Settlers burn Bangladesh village
Muslim settlers have burned down a mostly Buddhist, Hindu and Christian indigenous village in rural Bangladesh.
February 22, 2011
Dozens of indigenous people were injured and driven from Ragipara in the mountain district of Rangamati, Diocese of Chittagong, Fides reports citing the local Catholic Commission for Justice and Peace.
On 17 February more than 300 Muslim settlers, who intend to take possession of new lands for agriculture, organised a punitive expedition against the village inhabited by indigenous people.
The settlers were backed by local police who legitimised the violence. Other similar cases also took place recently in the area of Gulishakhali.
The Muslim settlers allegedly acted on the pretext of the death of their comrade, Ali Saber, found dead in the Ragiparam, and staged a violent reaction, trampling on the rights of minorities, Fides says.
“They set fire to our homes and our small shops,” an eyewitness told Fides.
For some time Muslim settlers have been seeking to force out the local non-Muslim ethnic groups, to acquire new agricultural land. In many cases they have succeeded, because nobody, not even the civil authorities, respects and guarantees the rights of ethnic and religious minorities.
Lawyer, King Devasish Roy, also a tribal member, wrote an open letter to the civil authorities and to the National Commission for Human Rights for Bangladesh, reporting the incident and noting “the complicity of the police.”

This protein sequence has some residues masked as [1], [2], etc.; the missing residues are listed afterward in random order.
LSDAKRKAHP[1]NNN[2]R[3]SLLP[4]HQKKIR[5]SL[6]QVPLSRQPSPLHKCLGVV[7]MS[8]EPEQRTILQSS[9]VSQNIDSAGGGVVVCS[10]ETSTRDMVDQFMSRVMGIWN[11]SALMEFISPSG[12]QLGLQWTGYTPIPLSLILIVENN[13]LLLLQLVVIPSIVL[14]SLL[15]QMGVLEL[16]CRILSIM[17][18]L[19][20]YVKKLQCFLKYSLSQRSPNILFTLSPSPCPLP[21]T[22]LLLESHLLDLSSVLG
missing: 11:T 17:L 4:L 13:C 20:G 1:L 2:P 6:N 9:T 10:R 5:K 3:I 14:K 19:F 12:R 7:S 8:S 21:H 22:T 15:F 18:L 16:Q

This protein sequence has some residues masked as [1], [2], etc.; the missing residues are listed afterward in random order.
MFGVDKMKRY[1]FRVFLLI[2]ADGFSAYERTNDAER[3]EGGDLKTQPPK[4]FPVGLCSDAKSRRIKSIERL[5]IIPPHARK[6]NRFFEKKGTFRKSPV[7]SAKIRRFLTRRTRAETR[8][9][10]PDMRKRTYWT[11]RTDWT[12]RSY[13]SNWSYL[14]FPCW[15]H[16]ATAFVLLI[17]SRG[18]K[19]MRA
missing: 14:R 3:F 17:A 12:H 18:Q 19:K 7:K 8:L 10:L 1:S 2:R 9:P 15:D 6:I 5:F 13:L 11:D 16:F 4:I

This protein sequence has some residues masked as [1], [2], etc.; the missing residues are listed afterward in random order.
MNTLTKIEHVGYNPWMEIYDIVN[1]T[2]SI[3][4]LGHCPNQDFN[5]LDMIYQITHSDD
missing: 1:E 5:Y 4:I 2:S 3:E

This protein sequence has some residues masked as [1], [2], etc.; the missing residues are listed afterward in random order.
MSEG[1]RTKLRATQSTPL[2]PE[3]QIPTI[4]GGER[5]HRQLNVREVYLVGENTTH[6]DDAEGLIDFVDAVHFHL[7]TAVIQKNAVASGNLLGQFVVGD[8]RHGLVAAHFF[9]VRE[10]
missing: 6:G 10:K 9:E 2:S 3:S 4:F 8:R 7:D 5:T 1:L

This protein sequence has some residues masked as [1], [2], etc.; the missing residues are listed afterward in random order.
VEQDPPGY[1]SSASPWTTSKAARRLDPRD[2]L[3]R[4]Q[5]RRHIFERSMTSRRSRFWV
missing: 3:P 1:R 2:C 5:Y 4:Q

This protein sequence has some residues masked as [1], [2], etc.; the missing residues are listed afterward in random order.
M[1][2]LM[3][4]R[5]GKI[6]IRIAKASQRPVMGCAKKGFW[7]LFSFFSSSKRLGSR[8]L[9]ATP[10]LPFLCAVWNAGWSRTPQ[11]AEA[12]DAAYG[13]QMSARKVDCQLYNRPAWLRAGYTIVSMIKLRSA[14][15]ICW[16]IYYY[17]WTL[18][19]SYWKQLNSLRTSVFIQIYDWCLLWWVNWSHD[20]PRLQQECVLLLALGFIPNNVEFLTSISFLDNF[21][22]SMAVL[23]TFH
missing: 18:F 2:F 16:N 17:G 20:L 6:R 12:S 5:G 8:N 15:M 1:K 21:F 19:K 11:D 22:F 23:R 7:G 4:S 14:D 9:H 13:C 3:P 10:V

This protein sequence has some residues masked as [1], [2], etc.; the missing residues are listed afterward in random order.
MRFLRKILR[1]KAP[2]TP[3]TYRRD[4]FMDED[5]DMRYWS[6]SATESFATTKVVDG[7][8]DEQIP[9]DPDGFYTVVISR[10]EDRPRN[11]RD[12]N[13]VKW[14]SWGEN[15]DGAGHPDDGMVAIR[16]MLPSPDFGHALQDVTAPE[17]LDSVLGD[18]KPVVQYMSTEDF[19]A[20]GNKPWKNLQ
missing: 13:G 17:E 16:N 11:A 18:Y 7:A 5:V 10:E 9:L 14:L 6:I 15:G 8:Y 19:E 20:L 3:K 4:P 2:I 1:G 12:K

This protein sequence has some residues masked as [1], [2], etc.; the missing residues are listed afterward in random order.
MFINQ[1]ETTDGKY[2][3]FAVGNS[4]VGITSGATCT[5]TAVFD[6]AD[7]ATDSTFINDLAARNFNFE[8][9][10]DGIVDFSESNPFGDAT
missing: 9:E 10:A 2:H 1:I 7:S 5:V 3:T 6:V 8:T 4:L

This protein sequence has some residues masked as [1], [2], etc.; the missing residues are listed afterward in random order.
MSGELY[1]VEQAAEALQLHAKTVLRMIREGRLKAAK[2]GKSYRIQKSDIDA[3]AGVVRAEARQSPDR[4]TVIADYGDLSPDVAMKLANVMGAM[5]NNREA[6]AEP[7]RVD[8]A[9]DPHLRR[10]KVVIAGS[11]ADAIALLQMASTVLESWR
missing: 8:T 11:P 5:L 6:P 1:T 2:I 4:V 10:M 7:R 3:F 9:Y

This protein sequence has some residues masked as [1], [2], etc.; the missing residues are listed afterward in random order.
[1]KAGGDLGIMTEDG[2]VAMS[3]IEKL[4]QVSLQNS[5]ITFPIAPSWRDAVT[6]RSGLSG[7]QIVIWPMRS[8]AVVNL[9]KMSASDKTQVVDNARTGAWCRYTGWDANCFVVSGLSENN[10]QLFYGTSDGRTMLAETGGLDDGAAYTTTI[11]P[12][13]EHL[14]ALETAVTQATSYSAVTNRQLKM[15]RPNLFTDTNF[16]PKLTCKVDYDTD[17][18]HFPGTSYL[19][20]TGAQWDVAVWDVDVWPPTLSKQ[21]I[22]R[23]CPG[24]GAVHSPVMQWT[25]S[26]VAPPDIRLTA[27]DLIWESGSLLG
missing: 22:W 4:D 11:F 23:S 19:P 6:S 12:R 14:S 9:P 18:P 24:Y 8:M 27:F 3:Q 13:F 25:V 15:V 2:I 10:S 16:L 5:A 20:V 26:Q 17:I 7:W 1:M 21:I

The letter called for an investigation into the incident in Ragipara including the identification and punishment of the guilty, urging the Government to protect and safeguard the rights of citizens, members of ethnic or religious minorities.
A village burned down, tribal Christians forced out by Muslim settlers (Fides)
Bhejakak (Flickr/CC 2.0)
'It might sound unusual to talk about caste as being part of the church but it is the truth of our context'
Chinese security agency created to oversee the persecution of Falun Gong group is among those to be inspected
Filipinos mark 150 years since Redemptorist priests became custodians of Our Lady of Perpetual Succour icon
Myanmar's new term 'Muslims in Rakhine State' is debated and seen as controversial
State government rejects call for prohibition saying consumption is a 'matter of choice'